my 09/11/01

as a new yorker and a brooklynite, i have my story of september 11th, 2001.  that i’m here to tell that story is a privilege that so many others do not have.  i often think about that day…that week…that year…and i often think about all the undulating waves of families and friends whose hearts are still waiting for the father or sister or husband or wife or friend who will not return.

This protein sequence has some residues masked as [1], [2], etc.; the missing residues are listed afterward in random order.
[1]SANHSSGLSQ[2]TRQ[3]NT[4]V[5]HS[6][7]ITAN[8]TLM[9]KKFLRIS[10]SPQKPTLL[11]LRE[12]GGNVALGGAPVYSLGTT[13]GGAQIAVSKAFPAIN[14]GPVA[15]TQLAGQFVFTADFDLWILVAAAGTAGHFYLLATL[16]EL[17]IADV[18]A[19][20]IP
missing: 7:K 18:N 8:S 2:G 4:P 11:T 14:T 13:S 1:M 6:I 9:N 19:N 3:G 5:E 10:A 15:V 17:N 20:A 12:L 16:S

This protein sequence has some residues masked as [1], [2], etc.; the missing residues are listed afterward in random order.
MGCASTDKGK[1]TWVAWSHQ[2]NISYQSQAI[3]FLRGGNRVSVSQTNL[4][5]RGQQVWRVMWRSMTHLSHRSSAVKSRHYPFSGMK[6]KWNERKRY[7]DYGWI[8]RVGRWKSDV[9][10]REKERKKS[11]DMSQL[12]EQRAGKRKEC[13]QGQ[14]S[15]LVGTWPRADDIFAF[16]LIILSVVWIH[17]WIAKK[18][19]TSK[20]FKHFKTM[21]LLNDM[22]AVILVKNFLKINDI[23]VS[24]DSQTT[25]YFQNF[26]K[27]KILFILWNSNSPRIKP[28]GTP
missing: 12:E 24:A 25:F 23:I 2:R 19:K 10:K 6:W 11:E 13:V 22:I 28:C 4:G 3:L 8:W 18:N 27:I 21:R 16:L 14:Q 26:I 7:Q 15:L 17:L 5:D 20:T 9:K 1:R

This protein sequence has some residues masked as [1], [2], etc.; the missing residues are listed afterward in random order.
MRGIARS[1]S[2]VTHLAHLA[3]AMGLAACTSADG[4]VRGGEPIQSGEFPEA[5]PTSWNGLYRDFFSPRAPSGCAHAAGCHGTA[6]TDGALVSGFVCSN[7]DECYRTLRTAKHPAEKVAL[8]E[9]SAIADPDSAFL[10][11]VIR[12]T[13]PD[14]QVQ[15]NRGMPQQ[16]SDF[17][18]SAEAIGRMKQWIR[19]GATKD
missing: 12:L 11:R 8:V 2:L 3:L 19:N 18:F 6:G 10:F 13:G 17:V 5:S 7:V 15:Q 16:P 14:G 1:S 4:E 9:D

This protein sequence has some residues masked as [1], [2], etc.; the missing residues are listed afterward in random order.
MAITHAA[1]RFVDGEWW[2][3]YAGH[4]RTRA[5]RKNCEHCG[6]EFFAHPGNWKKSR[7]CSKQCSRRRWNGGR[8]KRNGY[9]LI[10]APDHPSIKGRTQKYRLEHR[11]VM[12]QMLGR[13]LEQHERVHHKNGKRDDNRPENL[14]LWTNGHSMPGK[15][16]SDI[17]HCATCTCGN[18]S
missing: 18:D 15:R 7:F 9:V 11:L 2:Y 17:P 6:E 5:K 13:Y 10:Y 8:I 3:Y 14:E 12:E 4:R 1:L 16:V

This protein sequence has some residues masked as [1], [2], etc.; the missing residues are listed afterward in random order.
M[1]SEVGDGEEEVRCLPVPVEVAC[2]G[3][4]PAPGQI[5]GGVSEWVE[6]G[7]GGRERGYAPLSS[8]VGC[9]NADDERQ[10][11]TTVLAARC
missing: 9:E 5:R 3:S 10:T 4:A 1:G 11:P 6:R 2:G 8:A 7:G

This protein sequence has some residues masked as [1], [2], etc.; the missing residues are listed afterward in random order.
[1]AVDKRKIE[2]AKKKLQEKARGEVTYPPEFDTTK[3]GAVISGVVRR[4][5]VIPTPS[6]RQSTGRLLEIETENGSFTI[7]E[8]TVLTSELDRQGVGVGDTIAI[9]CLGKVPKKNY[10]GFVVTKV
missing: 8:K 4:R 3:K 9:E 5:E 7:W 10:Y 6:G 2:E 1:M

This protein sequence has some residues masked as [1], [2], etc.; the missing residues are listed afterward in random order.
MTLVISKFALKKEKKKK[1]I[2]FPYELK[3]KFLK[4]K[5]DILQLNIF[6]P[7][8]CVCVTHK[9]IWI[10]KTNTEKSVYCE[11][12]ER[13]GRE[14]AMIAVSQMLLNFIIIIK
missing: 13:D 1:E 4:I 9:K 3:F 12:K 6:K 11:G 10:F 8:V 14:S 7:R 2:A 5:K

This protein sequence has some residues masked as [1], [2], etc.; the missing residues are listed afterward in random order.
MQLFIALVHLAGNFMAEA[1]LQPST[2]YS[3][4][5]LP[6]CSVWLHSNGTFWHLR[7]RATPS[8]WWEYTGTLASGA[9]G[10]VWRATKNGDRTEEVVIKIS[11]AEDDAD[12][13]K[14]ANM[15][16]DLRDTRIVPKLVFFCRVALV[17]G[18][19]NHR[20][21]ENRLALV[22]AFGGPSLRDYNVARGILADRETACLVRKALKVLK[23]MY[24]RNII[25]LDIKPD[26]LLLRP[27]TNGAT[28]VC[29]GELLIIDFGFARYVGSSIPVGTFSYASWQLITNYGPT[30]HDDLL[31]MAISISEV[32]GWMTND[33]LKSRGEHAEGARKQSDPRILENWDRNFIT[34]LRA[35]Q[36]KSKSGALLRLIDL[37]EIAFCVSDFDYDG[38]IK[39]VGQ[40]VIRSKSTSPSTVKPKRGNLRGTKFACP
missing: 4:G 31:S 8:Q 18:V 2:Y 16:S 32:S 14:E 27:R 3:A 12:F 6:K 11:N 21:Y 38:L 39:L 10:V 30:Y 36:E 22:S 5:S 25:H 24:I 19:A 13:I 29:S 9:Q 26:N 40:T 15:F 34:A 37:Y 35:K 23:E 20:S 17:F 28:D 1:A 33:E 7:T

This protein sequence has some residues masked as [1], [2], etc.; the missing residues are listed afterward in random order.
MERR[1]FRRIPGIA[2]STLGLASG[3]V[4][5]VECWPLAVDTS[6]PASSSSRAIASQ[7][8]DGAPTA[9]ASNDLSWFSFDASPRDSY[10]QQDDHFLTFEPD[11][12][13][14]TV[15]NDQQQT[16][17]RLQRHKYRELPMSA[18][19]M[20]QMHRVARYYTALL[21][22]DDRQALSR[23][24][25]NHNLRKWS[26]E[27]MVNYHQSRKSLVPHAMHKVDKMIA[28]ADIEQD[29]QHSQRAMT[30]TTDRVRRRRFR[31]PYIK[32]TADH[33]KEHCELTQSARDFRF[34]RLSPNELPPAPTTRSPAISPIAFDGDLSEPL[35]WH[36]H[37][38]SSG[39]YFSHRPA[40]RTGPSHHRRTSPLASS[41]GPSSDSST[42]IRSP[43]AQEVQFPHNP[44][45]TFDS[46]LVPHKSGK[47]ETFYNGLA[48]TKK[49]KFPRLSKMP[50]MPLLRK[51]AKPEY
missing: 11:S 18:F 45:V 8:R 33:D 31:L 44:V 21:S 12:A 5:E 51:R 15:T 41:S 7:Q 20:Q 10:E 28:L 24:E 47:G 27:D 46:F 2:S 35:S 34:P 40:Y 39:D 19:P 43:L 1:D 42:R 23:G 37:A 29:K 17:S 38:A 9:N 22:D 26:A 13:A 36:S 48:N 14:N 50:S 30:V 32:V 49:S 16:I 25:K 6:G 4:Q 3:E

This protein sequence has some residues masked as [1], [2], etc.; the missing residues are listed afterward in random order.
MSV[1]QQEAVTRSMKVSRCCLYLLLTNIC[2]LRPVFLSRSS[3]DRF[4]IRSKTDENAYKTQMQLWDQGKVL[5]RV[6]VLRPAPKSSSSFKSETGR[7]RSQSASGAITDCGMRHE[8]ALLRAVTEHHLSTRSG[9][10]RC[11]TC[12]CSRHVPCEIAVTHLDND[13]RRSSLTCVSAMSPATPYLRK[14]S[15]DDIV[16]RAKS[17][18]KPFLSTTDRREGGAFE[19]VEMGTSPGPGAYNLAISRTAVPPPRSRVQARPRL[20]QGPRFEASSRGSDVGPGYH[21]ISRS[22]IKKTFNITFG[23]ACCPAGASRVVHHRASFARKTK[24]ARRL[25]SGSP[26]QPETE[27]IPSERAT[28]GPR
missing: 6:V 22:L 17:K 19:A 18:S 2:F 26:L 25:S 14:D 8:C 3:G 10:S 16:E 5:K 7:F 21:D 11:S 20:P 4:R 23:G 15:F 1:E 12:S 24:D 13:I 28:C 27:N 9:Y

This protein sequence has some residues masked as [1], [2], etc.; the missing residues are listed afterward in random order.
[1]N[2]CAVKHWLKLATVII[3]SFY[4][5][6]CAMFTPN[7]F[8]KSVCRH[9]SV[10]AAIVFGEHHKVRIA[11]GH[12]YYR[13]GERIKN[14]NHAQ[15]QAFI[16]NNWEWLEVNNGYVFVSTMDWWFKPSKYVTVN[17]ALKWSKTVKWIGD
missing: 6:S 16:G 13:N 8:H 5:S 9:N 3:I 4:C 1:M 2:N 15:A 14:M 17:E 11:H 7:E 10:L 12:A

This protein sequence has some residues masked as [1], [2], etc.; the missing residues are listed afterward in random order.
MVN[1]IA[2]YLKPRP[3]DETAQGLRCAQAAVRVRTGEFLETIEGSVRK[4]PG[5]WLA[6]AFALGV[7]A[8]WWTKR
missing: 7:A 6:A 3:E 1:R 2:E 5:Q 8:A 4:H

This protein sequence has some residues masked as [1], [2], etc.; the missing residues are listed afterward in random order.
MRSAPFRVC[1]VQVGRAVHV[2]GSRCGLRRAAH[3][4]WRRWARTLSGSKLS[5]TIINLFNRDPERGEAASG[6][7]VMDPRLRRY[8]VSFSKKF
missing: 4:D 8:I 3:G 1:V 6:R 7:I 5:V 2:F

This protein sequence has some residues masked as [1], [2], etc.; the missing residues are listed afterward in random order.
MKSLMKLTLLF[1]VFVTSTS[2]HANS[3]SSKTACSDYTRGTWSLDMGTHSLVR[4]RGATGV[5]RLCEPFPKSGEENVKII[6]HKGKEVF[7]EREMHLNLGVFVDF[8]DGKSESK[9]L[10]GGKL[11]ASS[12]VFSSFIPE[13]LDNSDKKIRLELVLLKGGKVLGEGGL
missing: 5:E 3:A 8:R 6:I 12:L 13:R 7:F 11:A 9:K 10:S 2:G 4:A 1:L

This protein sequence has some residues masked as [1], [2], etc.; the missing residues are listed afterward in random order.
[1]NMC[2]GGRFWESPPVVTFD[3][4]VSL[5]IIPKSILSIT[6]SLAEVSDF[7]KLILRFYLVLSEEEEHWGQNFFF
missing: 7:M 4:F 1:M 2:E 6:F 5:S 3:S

i was in a foul mood that morning and i had a walkthrough – the traditional walkthrough for a property (an apartment) that was going to close that afternoon – 12 noon in fact on williams street…4 blocks from the world trade center.  our daughter was in her first week of 1st grade in a new building.  i was running late – perhaps that accounted for my frustration.  i had become friendly with the woman who was purchasing and looked at my cell phone in frustration when it rang, smack in the middle of our inspection.  “What??? I told you I was busy with work.”  snapped.  i snapped at my husband.  all he said was: “something is really wrong.  a plane hit the world trade center.’   karen and i happened to be on the 4th floor of a 6 story building on plaza street in prospect heights, brooklyn and we raced up the internal staircase to the roof.  i remember tumbling out onto the sunny roof – and we were a straight line looking across at the two towers…directly across the east river and up the hill from it.  and something was terribly wrong.  there was a huge black…hole?  like someone had smeared a giant black smoking …not even sure…just back with the edges expanding as we watched…and it made no sense.  i grabbed my cell phone but all the circuits were busy and i couldn’t reach my husband who was just across prospect park at home in midwood.  a few other people were running up onto the roof and some had binoculars.   i was lent someone’s binoculars and tried to focus through them…it took me 2 years to make sense of the fact that i was watching things…people…falling…bits and chunks of things tumbling…it was incomprehensible.  i just stood there saying:  oh god…oh god…oh my god… and then somehow just needing to talk to anyone i knew i also called my parents but no luck and then reached my brother-in-law in albuquerque …but mostly all i said was: oh my god…this is unbelievable.   i eventually did reach my husband but the conversation didn’t change.  and then i realized that all i wanted to do was to get to our daughter … about 15 blocks away.  in the meantime, you could hear the streets filling with the screams of sirens.  more than i’ve ever heard at one time.  they were hurtling right down flatbush avenue – a straight line to the brooklyn and manhattan bridges and over to the world trade center.  so  many things happened at once – i realized just how much i  needed to get to my daughter and i saw something.   one moment there was one giant black hole in one tower and i saw a bright sharp glint in the clear sky -and then with no warning there was another giant black hole in the other tower.  i think i screamed.  turns out all i can say in a major crisis is:  oh my god.    and then i ran…down 6 flights of stairs and around the corner to the parking lot of the preschool where my daughter had previously attended and where i occasionally still parked my car when i had business in this neighborhood.  i got in and all i had to do was to get across flatbush avenue and i would be near to her.  but that took…i don’t know…i’ve never really pieced it together.  as i drove there were people walking about as if it were a normal day…they had no idea what horrors were happening past the buildings that were shielding their views.  it was surreal.  they must have been looking at my face in the car and, if they noticed, wondering what a sad tragic day i was having.  and then, as i inched across flatbush avenue onto 6th avenue, the reporter on 1010wins started screaming:  “THE TOWERS.  THE TOWER IS FALLING.  IT’S FALLING.  OH MY GOD IT’S FALLING” and i was sobbing – really heaving and sobbing – and trying not to throw up and still somehow drive my car across.